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Increase Your Awareness of HIV/AIDS in Older Adults

Couple on beackHealthcare providers know that older adults are different from younger adults in many ways.  Many older adult patients are at risk for HIV/AIDS infection and the symptoms that may have been attributed to "aging" or to chronic disease may actually be HIV/AIDS infection.

According to Stoff et al, "A key issue in the study of HIV/AIDS and aging is to identify and characterize the ways in which older adults differ from younger adults and suggest the underlying mechanism that might account for these differences. Compelling evidence exists that natural history and symptom manifestations of HIV infection in the elderly substantially differ from those seen in younger cohorts. Relative to their younger counterparts, older adults living with HIV/AIDS

  • have a more severe HIV disease course and a shorter survival rate;
  • have less desirable health indices at diagnosis (e.g., lower CD4+ cell counts);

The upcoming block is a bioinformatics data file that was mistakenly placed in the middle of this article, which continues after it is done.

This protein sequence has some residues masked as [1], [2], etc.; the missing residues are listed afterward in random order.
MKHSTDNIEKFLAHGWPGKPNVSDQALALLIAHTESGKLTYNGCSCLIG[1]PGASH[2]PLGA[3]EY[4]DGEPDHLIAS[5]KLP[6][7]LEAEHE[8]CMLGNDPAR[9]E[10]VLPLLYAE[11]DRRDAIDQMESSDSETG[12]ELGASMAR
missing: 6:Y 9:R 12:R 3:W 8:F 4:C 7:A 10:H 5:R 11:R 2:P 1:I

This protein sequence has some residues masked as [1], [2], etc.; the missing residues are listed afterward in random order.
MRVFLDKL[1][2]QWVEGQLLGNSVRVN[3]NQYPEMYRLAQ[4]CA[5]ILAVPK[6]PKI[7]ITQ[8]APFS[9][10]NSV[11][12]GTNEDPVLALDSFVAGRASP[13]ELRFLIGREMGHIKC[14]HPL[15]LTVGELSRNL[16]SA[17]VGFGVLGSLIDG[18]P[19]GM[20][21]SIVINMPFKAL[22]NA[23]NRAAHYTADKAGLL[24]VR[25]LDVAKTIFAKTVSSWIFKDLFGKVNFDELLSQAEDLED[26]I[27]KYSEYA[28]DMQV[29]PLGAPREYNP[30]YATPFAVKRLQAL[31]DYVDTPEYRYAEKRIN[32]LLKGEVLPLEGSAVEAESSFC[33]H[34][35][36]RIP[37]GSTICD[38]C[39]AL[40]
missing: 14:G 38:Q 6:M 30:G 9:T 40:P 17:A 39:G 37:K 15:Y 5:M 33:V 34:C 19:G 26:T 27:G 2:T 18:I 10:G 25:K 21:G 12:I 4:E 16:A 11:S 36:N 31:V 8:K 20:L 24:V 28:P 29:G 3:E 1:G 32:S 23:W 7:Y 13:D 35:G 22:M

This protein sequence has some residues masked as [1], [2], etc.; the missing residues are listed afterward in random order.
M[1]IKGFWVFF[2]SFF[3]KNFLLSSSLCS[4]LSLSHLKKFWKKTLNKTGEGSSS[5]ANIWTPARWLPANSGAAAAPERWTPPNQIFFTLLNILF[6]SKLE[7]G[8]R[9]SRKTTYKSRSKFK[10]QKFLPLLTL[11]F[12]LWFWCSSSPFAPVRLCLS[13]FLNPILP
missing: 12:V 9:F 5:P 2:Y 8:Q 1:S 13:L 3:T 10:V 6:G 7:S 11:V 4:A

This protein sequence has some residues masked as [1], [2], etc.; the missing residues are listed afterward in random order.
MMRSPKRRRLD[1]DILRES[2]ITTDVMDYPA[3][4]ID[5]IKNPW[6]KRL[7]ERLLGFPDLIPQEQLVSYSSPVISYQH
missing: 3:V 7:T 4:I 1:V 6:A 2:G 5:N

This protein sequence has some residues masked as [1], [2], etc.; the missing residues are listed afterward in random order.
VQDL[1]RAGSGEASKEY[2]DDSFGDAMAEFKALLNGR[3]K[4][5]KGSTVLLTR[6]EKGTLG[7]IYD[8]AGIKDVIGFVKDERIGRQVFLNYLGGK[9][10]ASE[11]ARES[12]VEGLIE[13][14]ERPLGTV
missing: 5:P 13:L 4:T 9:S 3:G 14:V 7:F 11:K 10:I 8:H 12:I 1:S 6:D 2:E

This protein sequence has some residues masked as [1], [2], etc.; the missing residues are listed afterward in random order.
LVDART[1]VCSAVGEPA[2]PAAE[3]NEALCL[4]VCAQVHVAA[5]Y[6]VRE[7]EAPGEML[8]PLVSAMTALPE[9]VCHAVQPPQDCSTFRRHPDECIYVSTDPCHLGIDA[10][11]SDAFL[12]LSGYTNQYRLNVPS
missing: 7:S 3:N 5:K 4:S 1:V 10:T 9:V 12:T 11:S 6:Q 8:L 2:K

• have shorter AIDS-free intervals;
  • have a higher number of opportunistic infections and
  • have earlier development of tumors and lesions."Reference

Important Things to Remember:

  • Do NOT assume older adults know how HIV/AIDS is transmitted.
  • Do NOT assume older adults know their behavior puts them at risk.
  • Do NOT assume older adults will ask for an HIV/AIDS test if they feel at risk.
  • Do NOT assume older adults have the support necessary to deal with HIV/AIDS infection.

“Older adults may be at greater risk because of their age and the combination of denial and extreme secrecy. Risk may be intensified by an already compromised immune system related to age or to other age-related health problems. Erectile changes may make condom use difficult and vaginal changes may make women more vulnerable to viral infections. Assumptions by older adults that they are safe because they are monogamous, “nearly monogamous,” know their partners, or do not engage in receptive anal sex may create false security.”Reference(Linsk 2000)


Red Arrow Video: Pat 3
Video A man who realized he was a homosexual when he was young and who speaks of prejudice and his infection with HIV.  Pat was given four months to live when he was diagnosed, but he has learned to live with HIV with the support of his family.

Click here to read a transcript. >>

*You will need the Quicktime player to view this video. Download the latest version for free on the Quicktime website.


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